“Defender of man.”
That’s the meaning of a girl’s name that, until recently, wasn’t all that popular or even very familiar.
But depending upon where you sit in the payments, retail, technology and commerce ecosystems, that name likely takes on a whole new meaning today.
Anything from “catalyst of innovation,” to “driver of sales” to “worst of all nightmares.”
For most, I’ll bet, it’s also a force that many never saw coming – until now.
That name is Alexa.
Alexa, of course, is the voice-activated assistant that lives inside of Amazon’s Echo. Of course, “she” doesn’t really “live” inside of Echo. For Echo-owners though, Alexa is as much a home companion as the Jetson’s personality-filled robot, Rosie, ever was.
“Alexa – tell me a joke” gets you a bunch of pretty corny ones, but they are funny enough to elicit a smile and a chuckle.
“Alexa – what’s the weather today?” gets you an accurate forecast for wherever you are.
“Alexa – how many teaspoons in a tablespoon?” gets you the right answer (which is 3).
“Alexa – add paper towels to my shopping list” gets that item added, along with a prompt asking which brand you might prefer.
And an order placed via Amazon and paid for using Amazon’s one-click payments method, now made voice-activated.
That’s just the tip of Amazon and Alexa’s pretty big commerce iceberg.
Alexa: The Lean, Mean Voice-Activated Commerce Machine
Introduced in November of 2014, Amazon Echo was positioned as a wireless, voice-activated “smart speaker” for the home. Pretty non-threatening, right? What’s the big deal about a smart speaker that tells bad jokes and turns your lights on and off?
$100 million in investment dollars to selectively build out an Alexa apps ecosystem and 14 months later, it, along with its alter ego, the Dash Replenishment Service, is on its way to becoming the center of a very pervasive and potentially very powerful commerce ecosystem.
All enabled by Amazon and the 272 million active accounts it says it has on file.
At CES last week, media reports described Amazon as the company that was everywhere but nowhere.
Amazon didn’t have a booth, but it didn’t need one. Alexa was resident in a bunch of pretty important ones who’ve teamed up with Amazon in some way to fast-track their own “connected commerce” visions: Whirlpool, Samsung, Philips, Belkin, Vivint, Alarm.com, HomeAdvisor.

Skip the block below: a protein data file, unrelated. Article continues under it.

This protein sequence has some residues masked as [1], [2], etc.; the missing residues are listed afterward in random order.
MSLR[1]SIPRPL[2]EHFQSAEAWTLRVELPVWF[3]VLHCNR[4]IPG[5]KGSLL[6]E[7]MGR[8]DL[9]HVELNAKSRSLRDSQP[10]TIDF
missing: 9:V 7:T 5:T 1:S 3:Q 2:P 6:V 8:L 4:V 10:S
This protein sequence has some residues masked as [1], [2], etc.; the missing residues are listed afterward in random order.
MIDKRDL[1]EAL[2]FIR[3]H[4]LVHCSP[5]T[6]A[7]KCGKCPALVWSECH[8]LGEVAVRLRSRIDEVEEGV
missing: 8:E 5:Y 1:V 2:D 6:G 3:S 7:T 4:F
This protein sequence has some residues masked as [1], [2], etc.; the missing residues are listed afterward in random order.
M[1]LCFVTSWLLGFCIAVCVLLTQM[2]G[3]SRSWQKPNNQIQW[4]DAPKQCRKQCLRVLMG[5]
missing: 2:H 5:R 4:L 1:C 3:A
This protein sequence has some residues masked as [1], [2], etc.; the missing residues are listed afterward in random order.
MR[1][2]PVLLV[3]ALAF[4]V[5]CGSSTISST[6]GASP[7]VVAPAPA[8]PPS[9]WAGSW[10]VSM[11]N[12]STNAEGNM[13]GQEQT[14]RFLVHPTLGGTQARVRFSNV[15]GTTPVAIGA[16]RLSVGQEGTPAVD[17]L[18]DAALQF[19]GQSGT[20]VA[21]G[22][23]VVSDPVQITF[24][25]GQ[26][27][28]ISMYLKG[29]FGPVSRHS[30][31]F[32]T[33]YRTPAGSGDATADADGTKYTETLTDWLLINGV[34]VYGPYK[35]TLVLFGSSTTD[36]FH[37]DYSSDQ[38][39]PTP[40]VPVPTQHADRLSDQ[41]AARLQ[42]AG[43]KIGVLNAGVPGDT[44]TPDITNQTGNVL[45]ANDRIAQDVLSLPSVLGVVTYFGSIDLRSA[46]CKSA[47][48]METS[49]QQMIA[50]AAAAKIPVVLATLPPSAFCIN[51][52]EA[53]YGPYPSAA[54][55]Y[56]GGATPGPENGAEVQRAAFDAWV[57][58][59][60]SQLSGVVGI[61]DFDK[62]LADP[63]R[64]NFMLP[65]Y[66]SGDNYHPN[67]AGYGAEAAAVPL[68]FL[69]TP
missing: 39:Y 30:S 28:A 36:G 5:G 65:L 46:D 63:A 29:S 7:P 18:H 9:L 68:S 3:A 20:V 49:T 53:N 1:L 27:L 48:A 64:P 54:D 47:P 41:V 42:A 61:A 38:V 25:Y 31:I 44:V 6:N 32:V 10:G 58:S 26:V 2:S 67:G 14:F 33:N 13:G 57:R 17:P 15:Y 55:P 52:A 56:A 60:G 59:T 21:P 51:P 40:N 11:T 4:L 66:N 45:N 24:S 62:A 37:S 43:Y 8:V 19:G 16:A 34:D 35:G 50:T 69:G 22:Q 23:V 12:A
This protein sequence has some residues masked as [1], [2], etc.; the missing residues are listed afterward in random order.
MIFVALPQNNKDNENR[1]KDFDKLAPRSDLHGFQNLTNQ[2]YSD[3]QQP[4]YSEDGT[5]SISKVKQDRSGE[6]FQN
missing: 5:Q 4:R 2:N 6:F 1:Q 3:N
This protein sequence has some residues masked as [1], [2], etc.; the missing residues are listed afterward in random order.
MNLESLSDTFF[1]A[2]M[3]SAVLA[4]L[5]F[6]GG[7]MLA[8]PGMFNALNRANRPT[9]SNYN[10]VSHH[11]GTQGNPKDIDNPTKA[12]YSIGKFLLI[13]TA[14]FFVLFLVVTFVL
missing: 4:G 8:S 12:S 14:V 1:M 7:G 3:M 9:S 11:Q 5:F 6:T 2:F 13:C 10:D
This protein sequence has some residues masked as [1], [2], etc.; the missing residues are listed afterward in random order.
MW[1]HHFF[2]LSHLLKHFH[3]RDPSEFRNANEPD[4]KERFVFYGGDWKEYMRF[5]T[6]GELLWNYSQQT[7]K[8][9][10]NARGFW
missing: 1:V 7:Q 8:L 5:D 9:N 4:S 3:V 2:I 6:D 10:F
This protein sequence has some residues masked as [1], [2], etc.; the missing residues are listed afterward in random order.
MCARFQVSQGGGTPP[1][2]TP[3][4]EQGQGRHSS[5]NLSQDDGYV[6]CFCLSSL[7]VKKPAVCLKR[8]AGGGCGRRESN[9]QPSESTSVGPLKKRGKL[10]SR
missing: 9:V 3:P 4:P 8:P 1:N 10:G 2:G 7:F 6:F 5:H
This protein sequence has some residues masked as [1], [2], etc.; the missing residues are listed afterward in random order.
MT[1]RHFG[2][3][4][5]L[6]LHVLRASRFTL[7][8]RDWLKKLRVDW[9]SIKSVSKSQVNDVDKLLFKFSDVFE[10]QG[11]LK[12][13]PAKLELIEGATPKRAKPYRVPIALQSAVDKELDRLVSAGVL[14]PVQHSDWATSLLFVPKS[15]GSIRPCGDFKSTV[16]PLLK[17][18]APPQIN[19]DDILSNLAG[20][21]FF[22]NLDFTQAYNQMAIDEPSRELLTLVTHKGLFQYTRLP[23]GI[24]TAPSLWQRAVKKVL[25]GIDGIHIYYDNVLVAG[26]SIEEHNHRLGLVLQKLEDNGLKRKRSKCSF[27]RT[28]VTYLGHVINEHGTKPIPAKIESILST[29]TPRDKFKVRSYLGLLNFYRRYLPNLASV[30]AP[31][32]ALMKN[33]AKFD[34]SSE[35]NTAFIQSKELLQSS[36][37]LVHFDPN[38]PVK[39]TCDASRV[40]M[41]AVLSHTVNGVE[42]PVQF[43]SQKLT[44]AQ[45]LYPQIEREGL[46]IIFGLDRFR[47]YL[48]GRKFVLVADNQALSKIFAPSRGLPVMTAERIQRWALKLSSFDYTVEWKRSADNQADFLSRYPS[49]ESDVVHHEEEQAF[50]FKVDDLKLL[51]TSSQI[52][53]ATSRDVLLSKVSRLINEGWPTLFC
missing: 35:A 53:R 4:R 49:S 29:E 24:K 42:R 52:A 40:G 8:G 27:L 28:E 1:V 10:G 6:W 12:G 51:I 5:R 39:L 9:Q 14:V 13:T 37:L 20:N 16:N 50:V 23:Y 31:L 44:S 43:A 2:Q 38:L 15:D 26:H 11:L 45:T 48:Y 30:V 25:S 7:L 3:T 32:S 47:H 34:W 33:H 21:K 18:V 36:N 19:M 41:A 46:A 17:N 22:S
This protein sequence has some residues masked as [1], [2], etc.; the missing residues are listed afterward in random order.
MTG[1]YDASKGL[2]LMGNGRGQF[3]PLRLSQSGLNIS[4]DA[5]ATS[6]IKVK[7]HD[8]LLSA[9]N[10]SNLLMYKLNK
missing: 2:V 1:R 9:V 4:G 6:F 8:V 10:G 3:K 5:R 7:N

Alexa will power Ford Sync, the in-vehicle command center that both Apple and Google have their sights set on, too. Sync is part of Ford’s SmartDrive platform that provides an in-car, app-based experience for drivers and passengers. Toyota has just signed on with Smartdrive/Sync. There are reports that Honda, Peugeot, Subaru and Mazda are all considering following in Toyota and Ford’s footsteps.
Here’s perhaps the most fascinating aspect about the Sync deployment – and a few breadcrumbs to follow to the future of connected commerce – Alexa-style.
The icon on the dash is very much about making the “Alexa” brand front and center.
On the car’s dashboard screen, there’s a menu of options: Settings, Sirius Radio, Audio, Video – and Alexa. The label that Amazon seems to have very deliberately decided it wants front and center of its various connected commerce initiatives isn’t Amazon, but that helpful voice-activated assistant on the other end of any wish that its owner might like to command.
Alexa: Helpful Assistant. Champion Of The Consumer.
“Alexa – start the car” …
… will allow drivers soon to get the car started and initiate any number of commands at the intersection of vehicles, consumers and their homes – opening and closing garage doors, turning lights on and off, turning heat or AC on and off, unlocking or locking doors.
Alexa is also now integrated with Nest devices, thanks to the efforts of one of the few developers given access to Alexa’s SDK. Nest, of course, is owned by Alphabet, with its own home/connected commerce ambitions.
If asked, Alexa probably has a few consoling words and perhaps even a little advice for the Alphabet team.
Once behind the wheel in an Alexa-enabled vehicle, one imagines any number of commands that Alexa might be able to respond to.
“Alexa, I’m hungry” …
… could launch a series of options for eating — and the ability to order ahead and/or make a restaurant reservation.
“Alexa, I need gas”…
… could offer up a series of options based on location, amount of gas left in the tank and price per gallon.
“Alexa, I’d like to go to the movies tonight,” …
… could offer up selections and theater options, show times and then purchase the tickets.
And any other number of permutations that you can only now just begin to imagine.
Like special incentives that Alexa offers consumers to consider Taco Bell over McDonald’s based on a special deal that Taco Bell negotiates with Amazon.
Or an offer for a free coffee with fill-up based on a deal that Exxon cuts with Amazon.
Or, even, yes, drone delivery of products ordered by Alexa to a car.
Or truck for now. Ford’s F-150 truck will soon allow a drone to land on the truck’s back deck. It’s said to enable the use case of the delivery of supplies in emergency situations. One can only imagine how the definition of emergency – and essential supplies — could expand over time.
All offers and products linked to Amazon’s growing marketplace of products and services and enabled by the payment method that is one voice-activated, frictionless click away for its members.